However, they already are getting calls about algae blooms and matting, and Farrington said he has business owners telling him they will close their doors if nothing is done.
If invasive mussels – such as the quagga or zebra – get into the lake, it’s going to be a whole new game, he said.
The board decided to hold the discussion over, and will bring it back on June 26 along with the road tax matter.
A need to think regionally
Farrington attended the Lakeport City Council later that day along with county Public Works Director Scott De Leon.
De Leon gave the council an update on the Lake County Water Resources aquatic weeds program, which came from the $1.3 million the county set aside for lake projects.
He said they developed a management area around the lake with the goal of making it usable. Last year was the first time it was implemented.
The result has been one of Water Resources’ most successful programs. De Leon said Farrington hasn’t received any aquatic weed complaints.
De Leon said 230 surface acres lakewide are being treated in the program. Before the program started, the county was only treating 25 to 30 acres of the lake.
They’ve cleared boating lanes and put out red and green navigational buoys. “If you follow the buoys you’ll stay out of the weeds,” De Leon said.
The entire program costs $315,000, while treating the 55 acres along the Lakeport shoreline costs $68,750, De Leon said.
“It’s really important to note that we’re out of money,” said De Leon.
Recently retired County Administrative Officer Kelly Cox put the $1.3 million for lake projects aside two years ago.
“We're going to be exhausting that one-time money at the end of this season,” De Leon said.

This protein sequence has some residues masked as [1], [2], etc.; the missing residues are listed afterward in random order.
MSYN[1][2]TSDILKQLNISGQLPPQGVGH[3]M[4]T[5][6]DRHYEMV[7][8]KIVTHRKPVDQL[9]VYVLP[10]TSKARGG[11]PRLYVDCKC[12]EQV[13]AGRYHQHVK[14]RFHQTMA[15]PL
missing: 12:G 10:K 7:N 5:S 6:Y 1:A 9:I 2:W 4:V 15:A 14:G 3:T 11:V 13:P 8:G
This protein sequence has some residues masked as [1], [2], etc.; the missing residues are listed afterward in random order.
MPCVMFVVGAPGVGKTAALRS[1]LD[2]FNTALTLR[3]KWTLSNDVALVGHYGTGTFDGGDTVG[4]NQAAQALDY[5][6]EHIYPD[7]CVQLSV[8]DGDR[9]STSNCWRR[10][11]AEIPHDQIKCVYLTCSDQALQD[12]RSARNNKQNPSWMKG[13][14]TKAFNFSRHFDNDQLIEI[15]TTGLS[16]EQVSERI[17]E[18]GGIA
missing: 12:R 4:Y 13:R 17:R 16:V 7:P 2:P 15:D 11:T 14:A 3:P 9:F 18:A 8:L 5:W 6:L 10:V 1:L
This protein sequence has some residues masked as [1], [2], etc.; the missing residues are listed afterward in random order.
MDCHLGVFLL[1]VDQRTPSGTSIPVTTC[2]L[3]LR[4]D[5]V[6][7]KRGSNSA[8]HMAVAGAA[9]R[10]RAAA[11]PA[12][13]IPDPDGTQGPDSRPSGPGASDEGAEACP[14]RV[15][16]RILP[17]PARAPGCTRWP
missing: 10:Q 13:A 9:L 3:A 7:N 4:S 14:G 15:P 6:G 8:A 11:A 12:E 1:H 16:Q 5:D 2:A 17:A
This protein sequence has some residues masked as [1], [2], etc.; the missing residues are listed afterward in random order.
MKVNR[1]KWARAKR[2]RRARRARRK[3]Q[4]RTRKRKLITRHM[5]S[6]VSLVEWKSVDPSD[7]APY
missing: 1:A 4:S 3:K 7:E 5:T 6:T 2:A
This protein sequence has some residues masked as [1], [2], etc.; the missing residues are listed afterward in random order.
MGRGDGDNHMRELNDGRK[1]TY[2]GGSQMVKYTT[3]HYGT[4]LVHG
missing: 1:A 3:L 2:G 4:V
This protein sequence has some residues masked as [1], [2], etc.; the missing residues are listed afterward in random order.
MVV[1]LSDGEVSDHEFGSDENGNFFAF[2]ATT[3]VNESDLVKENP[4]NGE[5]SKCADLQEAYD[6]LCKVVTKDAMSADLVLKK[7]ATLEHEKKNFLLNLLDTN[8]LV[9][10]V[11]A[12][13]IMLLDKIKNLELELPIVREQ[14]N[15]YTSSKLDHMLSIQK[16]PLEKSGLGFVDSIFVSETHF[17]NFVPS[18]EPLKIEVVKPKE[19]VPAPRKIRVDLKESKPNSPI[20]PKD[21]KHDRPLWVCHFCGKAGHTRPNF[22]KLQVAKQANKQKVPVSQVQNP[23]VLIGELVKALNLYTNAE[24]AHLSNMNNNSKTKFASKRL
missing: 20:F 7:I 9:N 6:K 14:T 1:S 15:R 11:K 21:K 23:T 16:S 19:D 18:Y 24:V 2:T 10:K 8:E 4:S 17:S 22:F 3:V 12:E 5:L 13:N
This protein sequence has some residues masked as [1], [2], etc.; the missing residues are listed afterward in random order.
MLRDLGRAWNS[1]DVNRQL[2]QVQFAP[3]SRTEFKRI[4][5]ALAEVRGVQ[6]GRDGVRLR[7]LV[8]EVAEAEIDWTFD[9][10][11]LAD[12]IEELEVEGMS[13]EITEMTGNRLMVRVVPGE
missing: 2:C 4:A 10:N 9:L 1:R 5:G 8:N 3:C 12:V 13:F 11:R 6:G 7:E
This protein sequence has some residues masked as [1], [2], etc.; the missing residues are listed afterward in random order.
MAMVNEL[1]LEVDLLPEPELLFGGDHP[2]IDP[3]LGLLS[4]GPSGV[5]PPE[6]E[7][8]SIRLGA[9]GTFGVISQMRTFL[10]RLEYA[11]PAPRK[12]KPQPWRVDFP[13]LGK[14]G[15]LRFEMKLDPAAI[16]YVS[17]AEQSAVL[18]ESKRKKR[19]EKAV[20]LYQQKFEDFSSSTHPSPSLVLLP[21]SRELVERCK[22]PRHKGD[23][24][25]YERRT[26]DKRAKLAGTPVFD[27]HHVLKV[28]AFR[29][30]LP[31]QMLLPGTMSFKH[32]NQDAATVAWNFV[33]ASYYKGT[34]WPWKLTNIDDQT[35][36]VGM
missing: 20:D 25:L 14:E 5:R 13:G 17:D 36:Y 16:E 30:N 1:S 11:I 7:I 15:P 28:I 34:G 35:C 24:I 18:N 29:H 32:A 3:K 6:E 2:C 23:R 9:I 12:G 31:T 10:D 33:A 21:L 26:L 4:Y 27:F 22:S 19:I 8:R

Referring to the board’s lake sales tax discussion earlier that day, De Leon said he couldn’t speak for the board but his interpretation of their comments was that the supervisors supported putting it before voters.
With the county unlikely to get help from the state or federal governments for lake issues, De Leon said the county was at a crossroads.
“We’re not going to be able to continue the program without any outside funding,” he said.
If just one sales tax measure was to pass, “Which tax would you prefer?” Lakeport Mayor Stacey Mattina asked De Leon.
De Leon said he couldn’t offer an opinion.
“That’s all you have?” Mattina asked.
“Each is important to our county,” said De Leon.
“The lake is arguably the economic engine for Lake County,” he said, but roads are needed to get there.
He said he prefered to say that it’s important for all citizens in Lake County to realize that the county does not have funds from the state “to do what we need to do” – whether it’s for the roads or the lake.
De Leon said the lake needs to be protected first and foremost from the quagga mussel, which also will exacerbate weeds and algae issues.
“Our lake will significantly decline if those things get in here,” he said.
“We do not have any help and we're not going to get any help. And that's the bottom line,” said De Leon, telling the council that everyone needed to think regionally.